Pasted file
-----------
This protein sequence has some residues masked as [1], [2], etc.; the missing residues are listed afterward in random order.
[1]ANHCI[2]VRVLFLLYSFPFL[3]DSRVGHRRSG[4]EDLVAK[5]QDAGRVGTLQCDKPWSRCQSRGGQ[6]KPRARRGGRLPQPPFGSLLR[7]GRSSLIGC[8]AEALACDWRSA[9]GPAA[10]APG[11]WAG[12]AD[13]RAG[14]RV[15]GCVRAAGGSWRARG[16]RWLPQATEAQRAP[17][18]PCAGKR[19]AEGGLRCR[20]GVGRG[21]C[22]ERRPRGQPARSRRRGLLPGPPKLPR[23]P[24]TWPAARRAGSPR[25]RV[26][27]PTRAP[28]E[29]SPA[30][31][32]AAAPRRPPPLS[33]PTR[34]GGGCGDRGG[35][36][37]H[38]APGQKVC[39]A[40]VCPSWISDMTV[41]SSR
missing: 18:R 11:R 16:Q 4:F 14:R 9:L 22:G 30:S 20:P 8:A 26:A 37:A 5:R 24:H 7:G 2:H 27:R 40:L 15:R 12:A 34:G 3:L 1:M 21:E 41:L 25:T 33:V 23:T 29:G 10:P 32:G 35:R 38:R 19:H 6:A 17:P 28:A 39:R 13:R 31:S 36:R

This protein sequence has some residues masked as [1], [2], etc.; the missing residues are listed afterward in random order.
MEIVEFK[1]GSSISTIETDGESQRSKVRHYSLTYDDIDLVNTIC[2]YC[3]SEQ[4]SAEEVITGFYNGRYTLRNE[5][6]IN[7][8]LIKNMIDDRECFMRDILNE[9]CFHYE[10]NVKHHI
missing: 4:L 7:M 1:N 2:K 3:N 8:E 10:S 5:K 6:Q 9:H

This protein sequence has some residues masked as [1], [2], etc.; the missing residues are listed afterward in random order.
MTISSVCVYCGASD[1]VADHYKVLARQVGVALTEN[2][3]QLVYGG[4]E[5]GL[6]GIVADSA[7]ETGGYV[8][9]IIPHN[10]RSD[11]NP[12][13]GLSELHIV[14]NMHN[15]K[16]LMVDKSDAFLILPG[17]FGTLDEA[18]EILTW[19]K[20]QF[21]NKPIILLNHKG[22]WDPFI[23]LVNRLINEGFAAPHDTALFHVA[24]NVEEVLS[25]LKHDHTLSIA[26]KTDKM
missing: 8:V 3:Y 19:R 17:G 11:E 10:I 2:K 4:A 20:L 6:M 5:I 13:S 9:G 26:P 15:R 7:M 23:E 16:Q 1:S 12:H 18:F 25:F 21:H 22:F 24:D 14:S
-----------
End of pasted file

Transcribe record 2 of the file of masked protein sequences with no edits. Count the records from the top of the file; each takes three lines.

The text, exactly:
This protein sequence has some residues masked as [1], [2], etc.; the missing residues are listed afterward in random order.
MEIVEFK[1]GSSISTIETDGESQRSKVRHYSLTYDDIDLVNTIC[2]YC[3]SEQ[4]SAEEVITGFYNGRYTLRNE[5][6]IN[7][8]LIKNMIDDRECFMRDILNE[9]CFHYE[10]NVKHHI
missing: 4:L 7:M 1:N 2:K 3:N 8:E 10:S 5:K 6:Q 9:H